At the onset of the war, most banks closed and trade came to a stop, as did the administration of infrastructure services, leaving many unemployed. Foreign postal services and newspapers had also been shut down, isolating Jerusalem from Europe; a sea blockade prevented the export and import of food commodities. Meanwhile, the government imposed tithes on grain and demanded that grain be sold at a fixed price lower than that of the market. Farmers felt the weight of these pressures, and by 1915, grain supplies had fallen sharply. The Ottoman army appropriated most food products while Armenian refugees, mostly women and children stricken by poverty and illness and escaping the violence of war, arrived in the city in the thousands, needing aid.11 The situation must have been ripe with anguish that spared no one, let alone two young men looking to maintain a home and build a future. And the gods would be unrelenting.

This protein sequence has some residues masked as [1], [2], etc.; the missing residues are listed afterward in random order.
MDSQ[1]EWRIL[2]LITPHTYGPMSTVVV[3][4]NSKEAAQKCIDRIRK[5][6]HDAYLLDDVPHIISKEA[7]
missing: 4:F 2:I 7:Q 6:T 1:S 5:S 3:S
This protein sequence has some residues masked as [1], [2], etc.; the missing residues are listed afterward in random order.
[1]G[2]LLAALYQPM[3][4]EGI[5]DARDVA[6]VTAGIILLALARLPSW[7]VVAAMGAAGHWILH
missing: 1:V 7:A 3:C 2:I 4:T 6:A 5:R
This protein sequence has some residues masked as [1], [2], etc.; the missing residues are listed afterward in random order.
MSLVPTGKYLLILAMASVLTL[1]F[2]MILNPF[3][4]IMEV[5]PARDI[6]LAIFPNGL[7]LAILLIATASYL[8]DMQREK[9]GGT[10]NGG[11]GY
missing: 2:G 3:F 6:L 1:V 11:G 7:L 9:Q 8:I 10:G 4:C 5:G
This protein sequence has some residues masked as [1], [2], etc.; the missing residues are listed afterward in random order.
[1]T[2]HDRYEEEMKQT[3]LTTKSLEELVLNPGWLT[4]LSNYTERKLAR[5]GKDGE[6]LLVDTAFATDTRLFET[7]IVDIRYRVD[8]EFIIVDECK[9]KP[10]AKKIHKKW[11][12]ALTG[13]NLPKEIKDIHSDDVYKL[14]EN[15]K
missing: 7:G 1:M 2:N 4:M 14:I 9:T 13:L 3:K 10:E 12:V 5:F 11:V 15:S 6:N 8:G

The locusts arrived in great numbers in the spring of 1915 – insects like dark clouds descending on the land, eating through grass, leaves, and vines until trees and plants were left bare and crops destroyed.12 Fruit and olive trees were depleted as were other main staples. Trees would bear no fruit for another two years. Most likely Jamil and Najib would have been two of the many citizens required to collect twenty kilograms of locust eggs each, which would be buried in an effort to eliminate those insects. But the locusts would come back a year later to complete the damage begun and further intensify the famine.13 Perhaps it is at this time that Father developed his great faith in God and church. There would have been little else to turn to.